In addition, some of the GFP-DMT1B seemed to partially overlap with LAMP-2 in the perinuclear region of transfected cells (Figure (Figure4D),4D), whereas almost all the GFP-DMT1A was colocalized with LAMP-2 (Figure (Figure4E).4E). To define the localization of DMT1B more clearly, we examined the distribution of GFP-DMT1B in cells in the presence of nocodazole, which causes the microtubule cytoskeleton to depolymerize. Treatment with microtubule-depolymerizing agent nocodazole strongly affected the overall organization of the early as well as late endosomal compartments. Early endosomes are dispersed in small punctate structures throughout the cytoplasm, whereas late endosomes and lysosomes are randomly scattered as the enlarged patched structures (Tabuchi et al., 2000 blue right-pointing triangle). As shown in Figure Figure4,4, F–H, treatment with nocodazole caused the perinuclear structures of GFP-DMT1B to disperse in small punctate structures throughout the cytoplasm. The colocalization between GFP-DMT1B and TfR was still observed in these structures (Figure (Figure4G),4G), and GFP-DMT1B was also partly colocalized with EEA1 (Figure (Figure4F).4F). On the other hand, GFP-DMT1B and LAMP-2 was completely separated into the different localizations in the cell by treatment with nocodazole (Figure (Figure4H),4H), whereas GFP-DMT1A was completely colocalized with LAMP-2 in this condition (Figure (Figure4I).4I). Same results were obtained from DMT1A or DMT1B tagged with other small peptide such as FLAG-tag (unpublished data). These data revealed that DMT1B is localized in early endosomes, whereas DMT1A is localized in late endosomes and lysosomes.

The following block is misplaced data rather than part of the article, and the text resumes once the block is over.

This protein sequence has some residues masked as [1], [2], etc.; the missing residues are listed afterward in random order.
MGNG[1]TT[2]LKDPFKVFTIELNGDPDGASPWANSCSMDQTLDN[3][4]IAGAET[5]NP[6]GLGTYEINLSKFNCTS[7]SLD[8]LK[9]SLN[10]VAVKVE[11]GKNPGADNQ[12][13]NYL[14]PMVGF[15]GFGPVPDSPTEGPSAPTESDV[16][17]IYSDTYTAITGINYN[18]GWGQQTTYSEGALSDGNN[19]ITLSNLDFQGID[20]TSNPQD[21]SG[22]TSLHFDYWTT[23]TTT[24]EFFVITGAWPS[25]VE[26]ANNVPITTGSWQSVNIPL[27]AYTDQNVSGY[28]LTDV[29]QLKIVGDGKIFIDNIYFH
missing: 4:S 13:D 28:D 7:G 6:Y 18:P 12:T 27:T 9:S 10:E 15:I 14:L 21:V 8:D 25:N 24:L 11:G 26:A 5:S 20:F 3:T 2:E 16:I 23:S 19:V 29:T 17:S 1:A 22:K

The Y555XLXX-sequence of DMT1B Is Necessary for Its Early Endosomal Targeting in HEp-2 Cells